The Petroushka Ball held annually in New York City, is the primary fundraising event for the Russian Children’s Welfare Society.
The “Petroushka” Ball’s name came from old Russia, Petroushka was one of the most popular puppet theater characters, no matter his misfortune, he always bounced back. Igor Stavinsky, Michael Fokine and Alexandre Benois created the masterpiece ballet "Petroushka", featuring the luckless but undefeated Petroushka who had fallen in love with a graceful ballerina.
The Petroushka Ball was started in 1965 as an expansion of a small tea dance, that was hosted by a group of members of the Society (Mr. and Mrs. Serge C. Bouteneff, Mrs. Ivan P.Obolensky, Mrs. Diane Erstavi, Princess Sergei Belosselsky-Belozersky) with a Junior Committee that was formed including Helen Basilevsky, Mafalda Chanler, Amy Gristede, Andre Kotchubey, and Beatrice and Vladimir Fekula. Beatrice Fekula is the current President of the RCWS. To this day it was never settled as to who either Beatrice or the late Vladimir Fekula actually named the "Petroushka" Ball during that first meeting and they borrowed it from a wonderful restaurant that used to be in the Volnay Hotel owned by a charming Russian lady who served wonderful food accompanied by live Russian music. The late Helen Basilevsky (grand daughter of White Guards General Pyotr Vrangel) designed the "Petroushka" emblem which is still used on all our invitations and programs.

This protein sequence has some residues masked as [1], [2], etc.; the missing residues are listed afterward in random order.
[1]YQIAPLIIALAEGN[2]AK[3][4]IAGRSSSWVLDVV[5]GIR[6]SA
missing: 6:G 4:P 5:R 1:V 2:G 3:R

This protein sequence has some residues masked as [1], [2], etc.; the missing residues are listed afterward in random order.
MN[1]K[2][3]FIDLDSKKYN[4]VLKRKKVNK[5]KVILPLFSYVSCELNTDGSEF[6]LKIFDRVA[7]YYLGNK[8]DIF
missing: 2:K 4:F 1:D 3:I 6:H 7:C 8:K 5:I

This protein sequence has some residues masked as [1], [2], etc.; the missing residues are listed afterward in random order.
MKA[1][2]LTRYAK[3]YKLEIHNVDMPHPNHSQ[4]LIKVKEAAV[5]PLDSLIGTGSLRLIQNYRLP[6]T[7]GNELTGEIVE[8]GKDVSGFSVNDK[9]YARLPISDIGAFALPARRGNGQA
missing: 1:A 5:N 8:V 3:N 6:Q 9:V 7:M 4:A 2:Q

The first Ball was held at the no longer in existence Delmonico Hotel; it sold out and was an overwhelming success. In the sixties hotels did not require dinner to be served, which allowed the committee issue a very inexpensive ticket, at the cost of $8.00. Because the first Ball was so popular as the evening went on the hotel staff just kept adding tables to the dance floor. Due to the overwhelming success of the first Petroushka Ball it moved to the Plaza Hotel, where the Society has called home other than a year or two at the Waldorf during the Plazas refurbishing of the Ball Room. The Ball has become one of New York most vibrant and anticipated annual events, attracting upwards of 700 dinner and dancing guests.